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The graphics are sharp enough, but the poor programming is glaringly evident. Incoming missiles flicker terribly and randomly disappear for no reason. The speed of the game fluctuates wildly (depending on the number of incoming missiles), which really throws off your timing. Between waves there are inexplicably long pauses.
On the bright side, I do like how you can unleash any number of missiles at a time, and they actually do look like small rockets (unlike the dots in Missile Command). But the difficulty doesn't ramp well at all. The first two waves are manageable enough, but the third wave rains down far more missiles than you could possibly defend. Even gamers who've never played the real Missile Command will find this one hard to stomach. © Copyright 2008 The Video Game Critic.
The first wave begins with a white ship flying across the screen to deploy your mech. Your white robot can fly freely and aim his one-pixel blaster in any direction - even diagonally! It's a good thing, because you face an alien armada from above, roving tanks below, and bombers that cross the middle of the screen. The graphics are sharp and clear, and a little theme song even plays in the background. Once you clear the first screen, a space stage begins where you face off against other flying mechs.
Mobile Suit Gundam is well programmed and so action-packed that the controller once flew out of my hand! As it turns out, the controls are the game's Achilles' heel. The Arcadia joysticks are stiff as hell to begin with, and the robot's stilted movements force you to wrestle with the controller. I guess that's just how a giant robot would handle in real life. Another issue is the loose collision detection, although that tends to work in your favor. Mobile Suit Gundam is one of the more interesting titles for Arcadia, but beware of its tendency to inflict physical pain. © Copyright 2014 The Video Game Critic.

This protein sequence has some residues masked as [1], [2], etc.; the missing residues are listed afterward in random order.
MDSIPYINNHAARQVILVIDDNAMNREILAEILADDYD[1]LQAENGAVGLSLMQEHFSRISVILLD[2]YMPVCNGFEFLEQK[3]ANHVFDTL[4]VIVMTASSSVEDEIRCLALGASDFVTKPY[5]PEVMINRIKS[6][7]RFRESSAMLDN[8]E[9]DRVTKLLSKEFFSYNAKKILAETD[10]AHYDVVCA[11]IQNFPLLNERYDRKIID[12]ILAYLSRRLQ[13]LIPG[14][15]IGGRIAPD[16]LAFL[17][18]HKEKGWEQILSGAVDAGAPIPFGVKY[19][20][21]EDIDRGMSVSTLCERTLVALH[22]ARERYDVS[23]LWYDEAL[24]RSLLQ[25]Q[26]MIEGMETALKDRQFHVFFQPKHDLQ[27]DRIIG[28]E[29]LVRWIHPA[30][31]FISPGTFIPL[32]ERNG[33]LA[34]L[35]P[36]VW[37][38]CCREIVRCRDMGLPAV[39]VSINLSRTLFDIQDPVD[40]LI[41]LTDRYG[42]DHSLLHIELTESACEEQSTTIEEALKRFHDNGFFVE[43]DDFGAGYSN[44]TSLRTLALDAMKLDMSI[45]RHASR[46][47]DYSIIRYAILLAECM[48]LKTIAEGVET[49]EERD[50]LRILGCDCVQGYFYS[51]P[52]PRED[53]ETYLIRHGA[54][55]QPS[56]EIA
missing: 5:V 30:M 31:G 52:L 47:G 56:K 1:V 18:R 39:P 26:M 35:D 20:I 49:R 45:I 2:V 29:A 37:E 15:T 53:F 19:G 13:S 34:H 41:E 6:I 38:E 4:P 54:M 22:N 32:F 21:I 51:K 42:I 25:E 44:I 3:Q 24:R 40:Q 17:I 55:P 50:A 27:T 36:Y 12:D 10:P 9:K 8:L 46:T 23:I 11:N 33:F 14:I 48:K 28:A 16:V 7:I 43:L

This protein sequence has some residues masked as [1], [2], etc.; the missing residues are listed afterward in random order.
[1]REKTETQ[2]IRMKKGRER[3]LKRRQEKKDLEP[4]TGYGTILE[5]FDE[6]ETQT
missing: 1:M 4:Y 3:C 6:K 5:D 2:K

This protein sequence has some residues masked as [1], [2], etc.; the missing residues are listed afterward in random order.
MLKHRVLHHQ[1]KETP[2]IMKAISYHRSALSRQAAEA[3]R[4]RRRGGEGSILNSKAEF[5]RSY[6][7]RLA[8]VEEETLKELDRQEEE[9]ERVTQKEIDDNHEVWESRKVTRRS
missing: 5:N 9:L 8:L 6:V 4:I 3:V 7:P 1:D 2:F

For some inexplicable reason Monaco eschews the joystick and buttons in favor of the keypad. That's right, the controls are 100% limited to a freaking numeric pad! The number 5 accelerates, 0 brakes, 7 turns left, and 9 turns right. Unreal! Not only this the most counter-intuitive scheme ever devised, but it's also the least responsive!
You need to hold the accelerator button for at least five seconds before your car finally begins to inch forward. Hold it in a little too long and your automobile launches like a rocket! Your car maintains its speed when you release a button but your turn radius is so wide you're constantly getting caught on the edge of buildings. You're better off driving slowly and focusing on turning.
I assumed the entire course fit on one screen but at some point the screen changes to reflect another section. This next segment is just a small strip running across the bottom. You drive off the right side and it repeats with a different building pattern. There's no finish line so apparently you're just playing for points. Once you get a feel for the unwieldy controls Monaco Grand Prix is halfway playable. If only it were halfway enjoyable! © Copyright 2018 The Video Game Critic.
There's a selection of mazes to choose from, some with up to three "tunnels" on each side. I guess that's where the "super" comes in. The pursuing creatures aren't very smart; they'll have you dead-to-rights and suddenly turn around! Snagging a power pill turns them white, and catching them in this state causes their eyes to grow super wide like they just had an orgasm or something (editor's note: inappropriate!). There's no "home base" in the center of the screen; they just sort of regenerate in the middle corridor, and that's not natural.
The speed of the game is erratic. Your man tends to speed up a bit after you eat a power pill, only to slow down again when it wears off. Creature speeds vary as well, and they will occasionally dart at you. The best part of the game is snagging a fruit bonus, which sounds like a stack of dollar bills flipping as the points are tallied. Nibblemen borrows a lot from the classic maze formula but I'm afraid it doesn't offer a whole lot in return. © Copyright 2021 The Video Game Critic.
Moving your ship requires pressing an awkward combination of keys, resulting in the vessel hopping from space to space. The actual battles are often mystifying. The larger ships can only move sideways, but they can move off one side and reappear on the other. It's possible to have half of your ship showing on each side of the screen, and man, does that look like crap. The submarines can move in any direction but their slow speed makes them sitting ducks.
Each type of ship has its own set of capabilities, leaving some room for strategy. I like how certain ships can fire off shots at any angle. Each battle ends with a sinking animation, which is a heck of a lot better than watching a boat blink and disappear, right? Ocean Battle is playable, but only if you can stomach the sloppy graphics and terrible controls. Sadly, that's a really big "if". © Copyright 2012 The Video Game Critic.
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Screen shots courtesy of Video Game Museum, Old-Computers.com, Games Database